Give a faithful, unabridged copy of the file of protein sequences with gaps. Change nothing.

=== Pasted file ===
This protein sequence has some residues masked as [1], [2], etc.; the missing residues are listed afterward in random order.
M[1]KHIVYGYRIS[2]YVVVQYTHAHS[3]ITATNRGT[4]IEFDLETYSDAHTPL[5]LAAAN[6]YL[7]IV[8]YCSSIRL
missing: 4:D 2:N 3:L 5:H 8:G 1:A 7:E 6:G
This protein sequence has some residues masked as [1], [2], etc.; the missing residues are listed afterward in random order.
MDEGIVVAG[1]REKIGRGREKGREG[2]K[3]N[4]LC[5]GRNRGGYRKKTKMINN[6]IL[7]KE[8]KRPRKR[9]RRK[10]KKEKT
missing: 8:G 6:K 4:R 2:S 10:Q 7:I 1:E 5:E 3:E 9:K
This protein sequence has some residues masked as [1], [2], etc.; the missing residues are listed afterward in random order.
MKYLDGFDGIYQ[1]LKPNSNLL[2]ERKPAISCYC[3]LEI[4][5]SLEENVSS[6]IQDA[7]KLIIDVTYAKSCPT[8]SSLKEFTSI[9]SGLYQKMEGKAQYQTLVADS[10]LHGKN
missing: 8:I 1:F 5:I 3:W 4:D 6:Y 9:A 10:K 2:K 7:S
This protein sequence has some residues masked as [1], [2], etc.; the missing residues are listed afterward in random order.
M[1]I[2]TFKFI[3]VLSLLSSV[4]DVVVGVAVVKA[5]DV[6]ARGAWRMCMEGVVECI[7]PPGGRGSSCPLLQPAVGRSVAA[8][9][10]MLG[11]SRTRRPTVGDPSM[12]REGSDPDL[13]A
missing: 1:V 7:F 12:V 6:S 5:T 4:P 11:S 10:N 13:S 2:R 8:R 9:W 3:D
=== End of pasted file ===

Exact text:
This protein sequence has some residues masked as [1], [2], etc.; the missing residues are listed afterward in random order.
M[1]KHIVYGYRIS[2]YVVVQYTHAHS[3]ITATNRGT[4]IEFDLETYSDAHTPL[5]LAAAN[6]YL[7]IV[8]YCSSIRL
missing: 4:D 2:N 3:L 5:H 8:G 1:A 7:E 6:G
This protein sequence has some residues masked as [1], [2], etc.; the missing residues are listed afterward in random order.
MDEGIVVAG[1]REKIGRGREKGREG[2]K[3]N[4]LC[5]GRNRGGYRKKTKMINN[6]IL[7]KE[8]KRPRKR[9]RRK[10]KKEKT
missing: 8:G 6:K 4:R 2:S 10:Q 7:I 1:E 5:E 3:E 9:K
This protein sequence has some residues masked as [1], [2], etc.; the missing residues are listed afterward in random order.
MKYLDGFDGIYQ[1]LKPNSNLL[2]ERKPAISCYC[3]LEI[4][5]SLEENVSS[6]IQDA[7]KLIIDVTYAKSCPT[8]SSLKEFTSI[9]SGLYQKMEGKAQYQTLVADS[10]LHGKN
missing: 8:I 1:F 5:I 3:W 4:D 6:Y 9:A 10:K 2:K 7:S
This protein sequence has some residues masked as [1], [2], etc.; the missing residues are listed afterward in random order.
M[1]I[2]TFKFI[3]VLSLLSSV[4]DVVVGVAVVKA[5]DV[6]ARGAWRMCMEGVVECI[7]PPGGRGSSCPLLQPAVGRSVAA[8][9][10]MLG[11]SRTRRPTVGDPSM[12]REGSDPDL[13]A
missing: 1:V 7:F 12:V 6:S 5:T 4:P 11:S 10:N 13:S 2:R 8:R 9:W 3:D